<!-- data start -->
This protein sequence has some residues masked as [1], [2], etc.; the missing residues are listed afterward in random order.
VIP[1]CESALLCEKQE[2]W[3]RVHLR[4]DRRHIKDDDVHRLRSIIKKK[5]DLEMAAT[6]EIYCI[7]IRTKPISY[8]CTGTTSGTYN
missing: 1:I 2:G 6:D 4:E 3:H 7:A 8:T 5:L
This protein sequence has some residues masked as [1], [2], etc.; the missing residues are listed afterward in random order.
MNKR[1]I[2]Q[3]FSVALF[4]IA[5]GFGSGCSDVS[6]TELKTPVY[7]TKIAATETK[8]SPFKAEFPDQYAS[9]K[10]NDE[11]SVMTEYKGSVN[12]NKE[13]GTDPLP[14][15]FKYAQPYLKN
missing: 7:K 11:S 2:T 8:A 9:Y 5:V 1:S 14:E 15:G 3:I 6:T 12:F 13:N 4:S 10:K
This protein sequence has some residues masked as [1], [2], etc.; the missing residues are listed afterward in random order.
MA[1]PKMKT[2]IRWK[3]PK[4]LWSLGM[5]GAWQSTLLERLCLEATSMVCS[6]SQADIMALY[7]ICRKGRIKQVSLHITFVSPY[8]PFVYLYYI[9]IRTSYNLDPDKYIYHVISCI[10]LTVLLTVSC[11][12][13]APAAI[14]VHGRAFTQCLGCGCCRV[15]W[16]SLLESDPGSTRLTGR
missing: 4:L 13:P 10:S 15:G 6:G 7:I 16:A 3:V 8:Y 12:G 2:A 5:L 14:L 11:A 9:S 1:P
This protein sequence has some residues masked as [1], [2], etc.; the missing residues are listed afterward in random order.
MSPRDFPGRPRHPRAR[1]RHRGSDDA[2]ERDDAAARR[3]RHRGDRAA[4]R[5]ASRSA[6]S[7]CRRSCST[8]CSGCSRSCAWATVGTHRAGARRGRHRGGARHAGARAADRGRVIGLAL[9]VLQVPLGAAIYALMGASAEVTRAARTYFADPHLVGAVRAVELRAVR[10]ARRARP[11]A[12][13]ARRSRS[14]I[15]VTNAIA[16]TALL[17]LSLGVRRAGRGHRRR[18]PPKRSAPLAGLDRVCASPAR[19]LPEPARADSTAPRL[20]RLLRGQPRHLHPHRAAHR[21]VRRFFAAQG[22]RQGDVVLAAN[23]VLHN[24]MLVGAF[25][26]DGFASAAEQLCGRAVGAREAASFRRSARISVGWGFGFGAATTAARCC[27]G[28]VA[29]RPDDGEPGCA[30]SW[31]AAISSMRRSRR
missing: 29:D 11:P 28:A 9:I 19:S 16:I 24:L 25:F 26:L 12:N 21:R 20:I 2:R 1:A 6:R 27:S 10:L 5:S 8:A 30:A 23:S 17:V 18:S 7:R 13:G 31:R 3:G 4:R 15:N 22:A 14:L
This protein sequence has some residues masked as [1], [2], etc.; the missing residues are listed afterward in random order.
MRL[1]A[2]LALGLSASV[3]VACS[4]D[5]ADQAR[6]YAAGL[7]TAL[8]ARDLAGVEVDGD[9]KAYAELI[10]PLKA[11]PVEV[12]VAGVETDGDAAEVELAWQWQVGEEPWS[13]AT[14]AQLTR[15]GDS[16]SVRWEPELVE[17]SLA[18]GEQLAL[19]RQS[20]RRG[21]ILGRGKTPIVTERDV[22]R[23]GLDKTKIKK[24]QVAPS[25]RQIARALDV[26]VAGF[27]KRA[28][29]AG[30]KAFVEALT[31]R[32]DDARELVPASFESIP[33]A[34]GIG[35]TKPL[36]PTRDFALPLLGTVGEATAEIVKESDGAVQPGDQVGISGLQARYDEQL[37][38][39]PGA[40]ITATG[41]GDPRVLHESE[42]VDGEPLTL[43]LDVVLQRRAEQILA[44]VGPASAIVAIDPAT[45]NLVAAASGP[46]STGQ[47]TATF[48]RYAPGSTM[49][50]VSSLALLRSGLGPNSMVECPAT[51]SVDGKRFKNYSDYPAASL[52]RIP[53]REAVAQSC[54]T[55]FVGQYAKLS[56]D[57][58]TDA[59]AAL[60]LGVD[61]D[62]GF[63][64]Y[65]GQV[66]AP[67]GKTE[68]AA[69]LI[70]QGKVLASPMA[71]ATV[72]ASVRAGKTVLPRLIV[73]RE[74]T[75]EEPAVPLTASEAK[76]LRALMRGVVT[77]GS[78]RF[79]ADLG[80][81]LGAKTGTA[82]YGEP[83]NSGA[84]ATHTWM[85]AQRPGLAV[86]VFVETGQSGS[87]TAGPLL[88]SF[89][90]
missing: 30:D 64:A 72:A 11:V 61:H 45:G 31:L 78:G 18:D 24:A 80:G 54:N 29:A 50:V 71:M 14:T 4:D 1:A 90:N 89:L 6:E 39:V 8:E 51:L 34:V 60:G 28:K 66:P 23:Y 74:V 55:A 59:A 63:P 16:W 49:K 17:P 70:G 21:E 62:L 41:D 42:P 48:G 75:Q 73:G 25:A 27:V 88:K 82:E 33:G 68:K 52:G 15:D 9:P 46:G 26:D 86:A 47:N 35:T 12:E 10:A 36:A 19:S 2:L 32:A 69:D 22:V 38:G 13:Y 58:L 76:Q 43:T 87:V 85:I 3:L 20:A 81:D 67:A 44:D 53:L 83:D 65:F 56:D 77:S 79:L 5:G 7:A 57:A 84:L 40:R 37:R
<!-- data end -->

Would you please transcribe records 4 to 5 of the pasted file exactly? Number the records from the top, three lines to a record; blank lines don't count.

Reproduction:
This protein sequence has some residues masked as [1], [2], etc.; the missing residues are listed afterward in random order.
MSPRDFPGRPRHPRAR[1]RHRGSDDA[2]ERDDAAARR[3]RHRGDRAA[4]R[5]ASRSA[6]S[7]CRRSCST[8]CSGCSRSCAWATVGTHRAGARRGRHRGGARHAGARAADRGRVIGLAL[9]VLQVPLGAAIYALMGASAEVTRAARTYFADPHLVGAVRAVELRAVR[10]ARRARP[11]A[12][13]ARRSRS[14]I[15]VTNAIA[16]TALL[17]LSLGVRRAGRGHRRR[18]PPKRSAPLAGLDRVCASPAR[19]LPEPARADSTAPRL[20]RLLRGQPRHLHPHRAAHR[21]VRRFFAAQG[22]RQGDVVLAAN[23]VLHN[24]MLVGAF[25][26]DGFASAAEQLCGRAVGAREAASFRRSARISVGWGFGFGAATTAARCC[27]G[28]VA[29]RPDDGEPGCA[30]SW[31]AAISSMRRSRR
missing: 29:D 11:P 28:A 9:I 19:S 16:I 24:L 25:F 26:L 12:N 21:R 20:I 2:R 1:A 6:R 27:S 10:L 5:S 8:A 30:A 23:S 17:V 18:S 7:R 13:G 31:R 3:G 4:R 15:N 22:A 14:L
This protein sequence has some residues masked as [1], [2], etc.; the missing residues are listed afterward in random order.
MRL[1]A[2]LALGLSASV[3]VACS[4]D[5]ADQAR[6]YAAGL[7]TAL[8]ARDLAGVEVDGD[9]KAYAELI[10]PLKA[11]PVEV[12]VAGVETDGDAAEVELAWQWQVGEEPWS[13]AT[14]AQLTR[15]GDS[16]SVRWEPELVE[17]SLA[18]GEQLAL[19]RQS[20]RRG[21]ILGRGKTPIVTERDV[22]R[23]GLDKTKIKK[24]QVAPS[25]RQIARALDV[26]VAGF[27]KRA[28][29]AG[30]KAFVEALT[31]R[32]DDARELVPASFESIP[33]A[34]GIG[35]TKPL[36]PTRDFALPLLGTVGEATAEIVKESDGAVQPGDQVGISGLQARYDEQL[37][38][39]PGA[40]ITATG[41]GDPRVLHESE[42]VDGEPLTL[43]LDVVLQRRAEQILA[44]VGPASAIVAIDPAT[45]NLVAAASGP[46]STGQ[47]TATF[48]RYAPGSTM[49][50]VSSLALLRSGLGPNSMVECPAT[51]SVDGKRFKNYSDYPAASL[52]RIP[53]REAVAQSC[54]T[55]FVGQYAKLS[56]D[57][58]TDA[59]AAL[60]LGVD[61]D[62]GF[63][64]Y[65]GQV[66]AP[67]GKTE[68]AA[69]LI[70]QGKVLASPMA[71]ATV[72]ASVRAGKTVLPRLIV[73]RE[74]T[75]EEPAVPLTASEAK[76]LRALMRGVVT[77]GS[78]RF[79]ADLG[80][81]LGAKTGTA[82]YGEP[83]NSGA[84]ATHTWM[85]AQRPGLAV[86]VFVETGQSGS[87]TAGPLL[88]SF[89][90]
missing: 30:D 64:A 72:A 11:V 61:H 45:G 31:L 78:G 18:D 24:A 80:G 54:N 29:A 50:V 71:M 14:T 4:D 1:A 90:N 89:L 6:E 39:V 8:E 51:L 34:V 60:G 28:K 66:P 23:Y 74:V 55:A 59:A 63:P 16:W 49:K 17:P 70:G 21:E 62:L 41:D 42:P 48:G 75:Q 73:G 25:A 27:V 88:K 82:E 33:G 68:K 52:G 15:D 9:P 46:G 26:D 86:A 47:N 35:T 12:E 10:A 36:A 19:S 2:L 32:A 69:D 22:V 38:G 13:Y 58:L 76:Q 43:T 87:V 85:I 3:L 20:A 81:D 67:A 44:D 53:L 83:D 65:F 56:D 77:S 79:L 5:G 7:A 57:A 84:L 40:R 37:R